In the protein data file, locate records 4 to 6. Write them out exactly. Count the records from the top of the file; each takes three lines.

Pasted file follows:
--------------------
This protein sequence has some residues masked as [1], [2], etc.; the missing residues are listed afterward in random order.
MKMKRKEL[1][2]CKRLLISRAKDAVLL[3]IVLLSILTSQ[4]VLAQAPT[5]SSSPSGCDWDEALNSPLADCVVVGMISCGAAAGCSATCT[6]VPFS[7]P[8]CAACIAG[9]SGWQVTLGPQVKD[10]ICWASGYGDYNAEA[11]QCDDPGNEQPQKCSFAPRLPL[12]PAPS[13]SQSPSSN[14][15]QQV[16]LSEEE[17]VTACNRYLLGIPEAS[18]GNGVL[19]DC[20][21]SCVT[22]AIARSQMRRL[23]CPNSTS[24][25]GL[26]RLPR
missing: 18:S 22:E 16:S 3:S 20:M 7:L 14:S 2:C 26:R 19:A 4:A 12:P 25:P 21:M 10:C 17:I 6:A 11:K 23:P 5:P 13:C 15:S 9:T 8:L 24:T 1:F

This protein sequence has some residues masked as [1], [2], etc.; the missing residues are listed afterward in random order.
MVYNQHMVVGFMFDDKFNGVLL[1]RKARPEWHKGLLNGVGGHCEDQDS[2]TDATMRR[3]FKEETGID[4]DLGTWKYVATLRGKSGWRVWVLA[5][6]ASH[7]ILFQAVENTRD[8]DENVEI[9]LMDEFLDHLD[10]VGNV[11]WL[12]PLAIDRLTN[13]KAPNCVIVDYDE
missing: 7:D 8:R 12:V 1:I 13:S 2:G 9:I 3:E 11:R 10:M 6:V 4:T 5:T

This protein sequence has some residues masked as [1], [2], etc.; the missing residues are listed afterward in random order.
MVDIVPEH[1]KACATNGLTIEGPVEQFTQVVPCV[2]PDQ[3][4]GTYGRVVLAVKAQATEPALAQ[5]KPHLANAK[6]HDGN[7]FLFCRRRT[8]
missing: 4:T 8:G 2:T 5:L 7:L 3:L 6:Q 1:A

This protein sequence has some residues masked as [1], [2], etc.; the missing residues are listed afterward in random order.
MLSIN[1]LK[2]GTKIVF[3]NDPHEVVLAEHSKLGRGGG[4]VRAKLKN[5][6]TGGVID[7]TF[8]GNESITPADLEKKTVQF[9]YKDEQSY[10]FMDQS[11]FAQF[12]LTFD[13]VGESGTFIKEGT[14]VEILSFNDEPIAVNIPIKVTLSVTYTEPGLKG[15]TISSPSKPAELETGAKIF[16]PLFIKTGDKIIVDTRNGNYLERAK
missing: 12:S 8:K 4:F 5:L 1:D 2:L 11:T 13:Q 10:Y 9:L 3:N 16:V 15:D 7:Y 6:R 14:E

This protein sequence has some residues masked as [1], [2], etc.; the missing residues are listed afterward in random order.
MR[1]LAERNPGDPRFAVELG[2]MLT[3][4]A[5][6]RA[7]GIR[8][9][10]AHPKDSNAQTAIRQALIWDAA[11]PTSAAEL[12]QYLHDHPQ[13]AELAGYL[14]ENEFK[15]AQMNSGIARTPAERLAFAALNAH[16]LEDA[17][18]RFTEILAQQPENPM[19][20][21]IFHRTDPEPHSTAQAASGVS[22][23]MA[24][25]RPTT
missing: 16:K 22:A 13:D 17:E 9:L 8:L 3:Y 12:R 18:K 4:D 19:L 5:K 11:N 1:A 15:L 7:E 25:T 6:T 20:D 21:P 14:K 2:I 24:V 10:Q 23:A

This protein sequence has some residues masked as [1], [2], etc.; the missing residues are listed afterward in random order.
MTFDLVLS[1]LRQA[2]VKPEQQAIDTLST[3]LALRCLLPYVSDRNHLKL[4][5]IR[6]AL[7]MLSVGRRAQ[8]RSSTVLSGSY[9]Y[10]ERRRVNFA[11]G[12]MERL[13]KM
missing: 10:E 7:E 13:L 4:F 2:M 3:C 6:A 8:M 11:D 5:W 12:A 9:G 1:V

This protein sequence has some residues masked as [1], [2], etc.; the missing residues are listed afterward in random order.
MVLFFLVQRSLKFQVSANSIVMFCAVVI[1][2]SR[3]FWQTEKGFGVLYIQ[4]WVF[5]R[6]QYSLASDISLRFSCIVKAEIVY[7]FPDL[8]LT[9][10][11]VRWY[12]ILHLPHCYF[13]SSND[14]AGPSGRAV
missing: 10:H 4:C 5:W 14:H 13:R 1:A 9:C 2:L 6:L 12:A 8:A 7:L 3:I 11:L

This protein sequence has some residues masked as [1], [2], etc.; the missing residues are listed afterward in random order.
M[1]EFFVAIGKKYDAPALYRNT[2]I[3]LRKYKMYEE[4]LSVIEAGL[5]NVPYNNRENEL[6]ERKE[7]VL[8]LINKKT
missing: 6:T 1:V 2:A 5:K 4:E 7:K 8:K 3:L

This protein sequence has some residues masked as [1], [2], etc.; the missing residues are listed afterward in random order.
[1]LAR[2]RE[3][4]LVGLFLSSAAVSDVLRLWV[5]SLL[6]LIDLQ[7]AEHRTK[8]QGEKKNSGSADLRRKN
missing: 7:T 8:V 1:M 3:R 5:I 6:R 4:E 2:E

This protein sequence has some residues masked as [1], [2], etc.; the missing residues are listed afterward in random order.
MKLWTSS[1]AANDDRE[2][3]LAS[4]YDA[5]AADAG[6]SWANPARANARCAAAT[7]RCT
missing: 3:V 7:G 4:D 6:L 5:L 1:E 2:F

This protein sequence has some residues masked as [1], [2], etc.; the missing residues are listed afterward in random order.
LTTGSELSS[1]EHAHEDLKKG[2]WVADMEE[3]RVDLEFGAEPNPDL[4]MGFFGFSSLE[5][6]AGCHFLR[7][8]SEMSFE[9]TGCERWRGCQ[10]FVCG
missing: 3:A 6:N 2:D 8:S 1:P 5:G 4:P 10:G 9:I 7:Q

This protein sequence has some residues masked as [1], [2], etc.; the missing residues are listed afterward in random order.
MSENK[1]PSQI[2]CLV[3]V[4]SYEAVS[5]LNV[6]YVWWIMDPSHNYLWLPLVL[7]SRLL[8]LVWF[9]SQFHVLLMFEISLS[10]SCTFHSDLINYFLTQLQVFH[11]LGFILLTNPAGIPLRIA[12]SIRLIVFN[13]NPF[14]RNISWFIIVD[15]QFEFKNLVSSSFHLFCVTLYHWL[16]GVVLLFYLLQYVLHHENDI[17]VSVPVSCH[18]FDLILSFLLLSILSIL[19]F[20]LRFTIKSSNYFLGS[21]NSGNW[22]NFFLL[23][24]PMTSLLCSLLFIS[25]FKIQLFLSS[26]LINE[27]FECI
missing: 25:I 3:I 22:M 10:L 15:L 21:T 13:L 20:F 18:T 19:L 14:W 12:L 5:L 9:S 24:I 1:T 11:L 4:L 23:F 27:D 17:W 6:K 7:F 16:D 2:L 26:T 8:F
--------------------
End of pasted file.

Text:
This protein sequence has some residues masked as [1], [2], etc.; the missing residues are listed afterward in random order.
MLSIN[1]LK[2]GTKIVF[3]NDPHEVVLAEHSKLGRGGG[4]VRAKLKN[5][6]TGGVID[7]TF[8]GNESITPADLEKKTVQF[9]YKDEQSY[10]FMDQS[11]FAQF[12]LTFD[13]VGESGTFIKEGT[14]VEILSFNDEPIAVNIPIKVTLSVTYTEPGLKG[15]TISSPSKPAELETGAKIF[16]PLFIKTGDKIIVDTRNGNYLERAK
missing: 12:S 8:K 4:F 5:L 1:D 2:L 11:T 13:Q 10:Y 9:L 3:N 16:V 15:D 7:Y 6:R 14:E

This protein sequence has some residues masked as [1], [2], etc.; the missing residues are listed afterward in random order.
MR[1]LAERNPGDPRFAVELG[2]MLT[3][4]A[5][6]RA[7]GIR[8][9][10]AHPKDSNAQTAIRQALIWDAA[11]PTSAAEL[12]QYLHDHPQ[13]AELAGYL[14]ENEFK[15]AQMNSGIARTPAERLAFAALNAH[16]LEDA[17][18]RFTEILAQQPENPM[19][20][21]IFHRTDPEPHSTAQAASGVS[22][23]MA[24][25]RPTT
missing: 16:K 22:A 13:D 17:E 9:L 8:L 3:Y 12:R 18:K 4:D 19:L 5:K 11:N 1:A 15:L 7:E 25:T 6:T 20:D 21:P 14:K 2:I 24:V 10:Q 23:A

This protein sequence has some residues masked as [1], [2], etc.; the missing residues are listed afterward in random order.
MTFDLVLS[1]LRQA[2]VKPEQQAIDTLST[3]LALRCLLPYVSDRNHLKL[4][5]IR[6]AL[7]MLSVGRRAQ[8]RSSTVLSGSY[9]Y[10]ERRRVNFA[11]G[12]MERL[13]KM
missing: 10:E 7:E 13:L 4:F 2:M 3:C 6:A 8:M 11:D 5:W 12:A 9:G 1:V